By 1891, the family had grown to three children, so the Fricks remodeled, using the services of architect Frederick J. Osterling was hired to transform Clayton into the 23-room chateau-style mansion seen today. The family enjoyed their home and community until 1905, when Henry moved his family to New York City. Childs was already going to college, but Helen sorely missed the mansion in Pittsburgh, and her life there.
When her father died in 1919, she inherited quite a fortune, which she gave some back to the communities, in the form of philanthropic projects. both in Pennsylvania and New York. While Helen never married, she was busy making contributions to benefit the arts and people who enjoy them, and want to study and develop their own gifts.
Her most important contribution was the formation of the top American research institution, Frick Art Reference Library in New York; a research library and photo archive dedicated to the study of western art. In 1920, she started it, and she oversaw the operations of this library her whole life, as it was an interest dear to her heart, art!
To promote art at the college level, she funded Henry Clay Frick Fine Arts Department at the University of Pittsburgh. Thinking ahead, she also funded the building of The Frick Art Museum on the back side of the family property in Pittsburgh, to show the community all the art that her father, Henry had collected, and her beloved collection as well.
While she was at it, she also funded the restoration of Clayton Mansion, with provisions in her will to open up Clayton Mansion to the public, leaving all the Frick memorabilia to be on display as well, which explains why 93% of the Frick’s possessions are still there. At the age of 93, she moved back to Clayton Mansion and spent the last three years of her life there, passing away in 1984.
HISTORY OF MANIFESTATIONS:
When a person, during their lifetime has to give up a favorite place, because of life situations or a sudden death, sometimes they choose to spend their after-life there.
Perhaps Helen wasn’t the only one who dearly missed Clayton Mansion.
One or two women are thought to keep an eye over Clayton Mansion. Both are very polite and gentile, never rowdy or mischievous; behave as the upper class they were in real life. As no public reveals of any paranormal investigative reports; scientific or psychic, have been shared, there are differences of opinions among the staff as to who is supervising them.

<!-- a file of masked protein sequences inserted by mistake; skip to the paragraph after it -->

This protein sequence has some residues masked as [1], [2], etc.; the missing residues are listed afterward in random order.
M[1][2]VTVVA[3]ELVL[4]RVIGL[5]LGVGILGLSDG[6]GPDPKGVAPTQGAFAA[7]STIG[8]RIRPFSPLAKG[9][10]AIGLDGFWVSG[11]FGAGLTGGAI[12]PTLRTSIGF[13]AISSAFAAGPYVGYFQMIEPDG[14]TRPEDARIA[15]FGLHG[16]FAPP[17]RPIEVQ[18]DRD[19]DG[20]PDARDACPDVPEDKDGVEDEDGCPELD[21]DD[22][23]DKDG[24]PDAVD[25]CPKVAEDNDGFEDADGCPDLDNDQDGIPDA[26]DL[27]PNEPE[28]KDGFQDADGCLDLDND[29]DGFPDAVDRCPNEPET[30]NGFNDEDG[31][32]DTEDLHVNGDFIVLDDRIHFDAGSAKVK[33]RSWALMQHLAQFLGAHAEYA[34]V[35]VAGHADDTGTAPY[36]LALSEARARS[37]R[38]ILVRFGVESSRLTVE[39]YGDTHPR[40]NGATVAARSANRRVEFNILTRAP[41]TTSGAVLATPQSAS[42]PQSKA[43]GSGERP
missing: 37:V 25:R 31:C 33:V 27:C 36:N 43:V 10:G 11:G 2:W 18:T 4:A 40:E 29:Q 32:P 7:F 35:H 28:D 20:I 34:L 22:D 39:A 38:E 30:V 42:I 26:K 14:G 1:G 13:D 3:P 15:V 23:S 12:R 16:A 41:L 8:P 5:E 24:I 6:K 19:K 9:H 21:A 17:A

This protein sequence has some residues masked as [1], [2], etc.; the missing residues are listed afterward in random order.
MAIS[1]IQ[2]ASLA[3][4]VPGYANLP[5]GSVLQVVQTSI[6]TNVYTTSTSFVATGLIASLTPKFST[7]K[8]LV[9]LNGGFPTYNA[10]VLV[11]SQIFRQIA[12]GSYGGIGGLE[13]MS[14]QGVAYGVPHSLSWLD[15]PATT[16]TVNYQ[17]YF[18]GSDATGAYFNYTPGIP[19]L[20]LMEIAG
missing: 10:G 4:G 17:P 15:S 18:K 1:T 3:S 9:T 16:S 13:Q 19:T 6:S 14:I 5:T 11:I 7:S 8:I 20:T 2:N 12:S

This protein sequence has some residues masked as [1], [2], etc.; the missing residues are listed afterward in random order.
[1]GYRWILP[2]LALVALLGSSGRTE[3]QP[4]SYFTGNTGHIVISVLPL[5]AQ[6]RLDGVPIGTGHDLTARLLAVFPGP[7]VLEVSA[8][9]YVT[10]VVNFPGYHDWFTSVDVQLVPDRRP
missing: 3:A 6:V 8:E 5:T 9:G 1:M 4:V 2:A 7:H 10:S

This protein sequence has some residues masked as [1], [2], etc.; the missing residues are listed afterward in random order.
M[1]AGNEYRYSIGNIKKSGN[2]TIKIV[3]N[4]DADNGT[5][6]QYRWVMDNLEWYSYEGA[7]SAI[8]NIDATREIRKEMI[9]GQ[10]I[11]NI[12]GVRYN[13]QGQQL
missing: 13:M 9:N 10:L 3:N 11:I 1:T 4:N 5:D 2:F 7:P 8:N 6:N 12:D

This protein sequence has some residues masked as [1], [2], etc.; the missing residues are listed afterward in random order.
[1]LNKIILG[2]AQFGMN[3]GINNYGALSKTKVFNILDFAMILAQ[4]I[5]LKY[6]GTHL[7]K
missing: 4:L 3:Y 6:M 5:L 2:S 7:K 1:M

An apparition of a female has been seen in various parts of Clayton Mansion.
Entity of female; thought to be Helen Clay Frick – When the Clayton Mansion is locked up for the evening, security guards have heard a woman’s footsteps up on the third floor, where Helen’s bedroom was probably located.
Entity of Adelaide, Helen’s mother – Staff have noticed that her former bed often has an indentation, that looks like someone has laid on it.
None has been made public if any was gathered, because The Frick Art and Historical Center doesn’t at this time have any desire to come out of the paranormal closet. Their main focus is history, and art, and they don’t want to take anything away from the purpose of The Frick Art and Historical Center.
As the spirit or spirits who still think of Clayton Mansion as their home aren’t frightening the staff, or being problematic, the museum probably doesn’t welcome spirit seekers wanting to come in and investigate.
People such as security guards and no nonsense staff have shared their personal experiences with someone, who has published the reports of paranormal activity in articles and books.
While there is no hard evidence to prove it, let alone say who exactly is there, security guards are usually ex-military or have the warrior mental attitude, and would give objective reports, so I believe that their experiences are valid.
Seeing an apparition is an experience that makes quite an impression on people. More than one person has seen her, making it likely that at least one female spirit is there.
The Ghost Hunter’s Field Guide
by Rich Newman